Summary: Xen checksum optimization fails to handle IPSec, etc
Entering bug from post on xen-devel by Jonathan McCune.
See thread at:
We have a domU sending packets through DOM0 to an external
host machine. We have setup an IPSEC tunnel between DOM0 and
the host machine through which the packets between domU and
the host machine are routed. We switched off MAC bridging for
this purpose, and configured all interfaces statically.
+ xen-unstable.hg from 7.28.2005.
+ Static IP configuration of DOM0 and one domU (NO MAC bridging).
+ IPsec enabled in DOM0 by editing linux-2.6.12-xen0/.config as
appropriate and recompiling.
+ IPsec using ESP in tunnel mode configured to tunnel all traffic
betweem domU and a particular external host (running linux-2.6.13-rc3
with IPsec enabled).
Code for a checksum optimization imposed by Xen (basically, don't
checksum packets between domU and DOM0 since there is no real wire on
which they can become garbled) is not placed correctly. As-is, ESP
packets encapsulating IP packets from domU will be silently dropped by
DOM0. Using tcpdump on DOM0, the packets from domU can be seen arriving
in DOM0, but no ESP packet leaves DOM0 for the external host. It turns
out that an ESP packet is being created, but it gets dropped in
net/core/dev.c:dev_queue_xmit() in the switch(skb->nh.iph->protocol)
statement. It gets dropped here because the protocol is IPPROTO_ESP,
and that switch statement can only handle IPPROTO_[TCP|UDP]. The errno
returned is -ENOMEM. Debugging would have been significantly easier
with a more specific errno.
Xen gives its virtual network interfaces in domU domains the
NETIF_F_IP_CSUM feature flag, which is defined in
include/linux/netdevice.h to mean the interface is capable only of
checksumming TCP/UDP over IPv4. The expectation is that one can then
get away with not checksumming TCP/UDP packets at all as they pass
between domU and DOM0. This looks to me like a common-case optimization
and saves CPU cycles. Some code is then inserted in
net/core/dev.c:dev_queue_xmit() on DOM0 which puts in the checksum for
packets that are actually going on to the rest of the world. This
manifested itself as a problem for us in two ways:
1. The code in net/core/dev.c:dev_queue_xmit() (activated when
skb->proto_csum_blank == 1) can only handle TCP and UDP packets destined
for the rest of the world. ESP packets activate the `default:` case in
the switch() statement, and thus fail with the default errno in that
2. I changed net/core/dev.c:dev_queue_xmit() to allow ESP through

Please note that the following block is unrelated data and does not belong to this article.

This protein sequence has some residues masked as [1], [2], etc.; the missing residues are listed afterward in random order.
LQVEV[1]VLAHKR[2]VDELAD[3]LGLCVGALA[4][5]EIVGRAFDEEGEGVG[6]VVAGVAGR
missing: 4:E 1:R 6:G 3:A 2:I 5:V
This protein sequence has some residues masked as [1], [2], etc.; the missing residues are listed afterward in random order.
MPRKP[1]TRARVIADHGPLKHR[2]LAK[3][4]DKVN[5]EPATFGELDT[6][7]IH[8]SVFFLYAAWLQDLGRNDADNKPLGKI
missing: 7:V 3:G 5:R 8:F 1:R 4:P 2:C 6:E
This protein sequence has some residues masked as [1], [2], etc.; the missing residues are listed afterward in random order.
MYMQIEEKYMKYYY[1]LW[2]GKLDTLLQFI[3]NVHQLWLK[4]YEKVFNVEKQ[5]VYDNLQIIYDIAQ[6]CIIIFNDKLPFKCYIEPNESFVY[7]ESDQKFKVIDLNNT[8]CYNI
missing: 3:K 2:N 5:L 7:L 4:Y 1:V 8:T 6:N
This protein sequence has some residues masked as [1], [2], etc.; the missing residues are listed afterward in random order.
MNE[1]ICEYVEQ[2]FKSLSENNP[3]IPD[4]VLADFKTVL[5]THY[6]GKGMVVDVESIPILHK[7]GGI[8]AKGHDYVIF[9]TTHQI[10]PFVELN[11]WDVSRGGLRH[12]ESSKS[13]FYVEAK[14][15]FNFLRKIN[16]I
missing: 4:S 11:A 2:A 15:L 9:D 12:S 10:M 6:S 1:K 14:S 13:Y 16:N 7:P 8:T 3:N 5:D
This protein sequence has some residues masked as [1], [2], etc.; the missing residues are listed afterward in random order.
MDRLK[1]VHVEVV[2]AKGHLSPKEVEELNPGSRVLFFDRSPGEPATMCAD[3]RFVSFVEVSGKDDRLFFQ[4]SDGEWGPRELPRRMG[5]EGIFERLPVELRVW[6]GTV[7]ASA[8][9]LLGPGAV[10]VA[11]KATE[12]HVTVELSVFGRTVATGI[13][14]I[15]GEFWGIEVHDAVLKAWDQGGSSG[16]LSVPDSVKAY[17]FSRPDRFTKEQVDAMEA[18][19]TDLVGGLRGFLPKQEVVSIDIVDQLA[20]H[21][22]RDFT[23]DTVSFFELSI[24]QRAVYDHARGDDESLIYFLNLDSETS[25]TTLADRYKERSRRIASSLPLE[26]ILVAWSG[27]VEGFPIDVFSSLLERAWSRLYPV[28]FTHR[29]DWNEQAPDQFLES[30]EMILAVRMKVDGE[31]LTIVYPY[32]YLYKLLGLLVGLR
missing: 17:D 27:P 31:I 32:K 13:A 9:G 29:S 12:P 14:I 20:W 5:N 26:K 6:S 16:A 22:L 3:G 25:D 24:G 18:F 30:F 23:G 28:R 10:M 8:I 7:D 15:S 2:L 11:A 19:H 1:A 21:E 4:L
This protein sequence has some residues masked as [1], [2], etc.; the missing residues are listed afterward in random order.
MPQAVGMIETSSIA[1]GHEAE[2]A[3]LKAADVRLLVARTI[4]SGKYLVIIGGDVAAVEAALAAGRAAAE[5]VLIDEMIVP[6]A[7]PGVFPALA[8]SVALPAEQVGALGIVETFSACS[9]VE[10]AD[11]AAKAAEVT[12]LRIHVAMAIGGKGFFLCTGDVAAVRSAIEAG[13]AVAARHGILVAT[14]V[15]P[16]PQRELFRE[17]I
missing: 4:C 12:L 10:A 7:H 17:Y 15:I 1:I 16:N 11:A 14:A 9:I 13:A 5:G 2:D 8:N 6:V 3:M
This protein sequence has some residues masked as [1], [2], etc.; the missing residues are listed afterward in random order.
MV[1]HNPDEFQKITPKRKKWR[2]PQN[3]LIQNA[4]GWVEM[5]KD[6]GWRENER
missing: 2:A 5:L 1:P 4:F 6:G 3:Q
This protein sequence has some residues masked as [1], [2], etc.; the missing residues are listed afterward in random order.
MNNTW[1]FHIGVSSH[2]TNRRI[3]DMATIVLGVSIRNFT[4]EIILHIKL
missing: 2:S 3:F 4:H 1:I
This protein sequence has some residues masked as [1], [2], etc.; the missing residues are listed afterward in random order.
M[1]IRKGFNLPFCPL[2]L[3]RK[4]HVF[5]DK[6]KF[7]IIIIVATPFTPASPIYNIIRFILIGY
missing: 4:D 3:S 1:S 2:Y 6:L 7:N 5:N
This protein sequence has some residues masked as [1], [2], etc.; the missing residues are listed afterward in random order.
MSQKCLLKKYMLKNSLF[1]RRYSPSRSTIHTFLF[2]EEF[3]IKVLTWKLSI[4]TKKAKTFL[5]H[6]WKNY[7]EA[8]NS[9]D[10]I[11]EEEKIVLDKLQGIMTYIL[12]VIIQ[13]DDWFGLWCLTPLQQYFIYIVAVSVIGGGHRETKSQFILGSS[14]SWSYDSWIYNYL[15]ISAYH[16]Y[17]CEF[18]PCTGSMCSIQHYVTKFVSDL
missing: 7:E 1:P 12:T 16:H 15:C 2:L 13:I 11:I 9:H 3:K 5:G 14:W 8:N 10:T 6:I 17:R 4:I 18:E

unmolested just because I was curious. The ESP packets then went all
the way from DOM0 to the external host, where they were decrypted. Once
the tunneled packet was exposed, it was dropped on the remote system
because it did not have a valid checksum. In other words, the logic in
DOM0 (switch() statement in net/core/dev.c:dev_queue_xmit()) that is
supposed to insert the needed checksum into the original packet from
domU is too late.
The original packet from domU did not get the checksum it needed, and
the ESP packet created in DOM0 wasn't allowed to leave because the
too-late-code doesn't know how to handle ESP packets.
We fixed this by removing the addition of flag NETIF_F_IP_CSUM in
drivers/xen/netfront/netfront.c:create_netdev(). I believe this tells
the kernel to just always do the checksum in software. Thus, the broken
optimization for TCP/UDP packets gets bypassed.
That's why I posted this message... :-)
"I suspect the ESP code would need to be made aware of the csum_blank
field, and fill in before forwarding. There are doubtless other paths
that may need similar tweaks (e.g., NAT IP masquerading is untested I
think, although there's a fair chance it'll just work).
Apart from the above 'proper fix', simple not-so-hacky solutions
* Run 'ethtool -K tx off' in each domU
* Add an option to netback in domain0 to fill in checksums itself if
not done by domU.
* Allow netback to advertise to domUs whether it accepts
non-checksummed packets, and have an option to set this advertisement
when you start netback.
We preferably want to do the first solution. Extended testing over IPSec, VLAN,
etc needed. IBM will shortly (in 2 weeks) be doing this, and expect to run into
the same bug..We'll try and get to this one soon.
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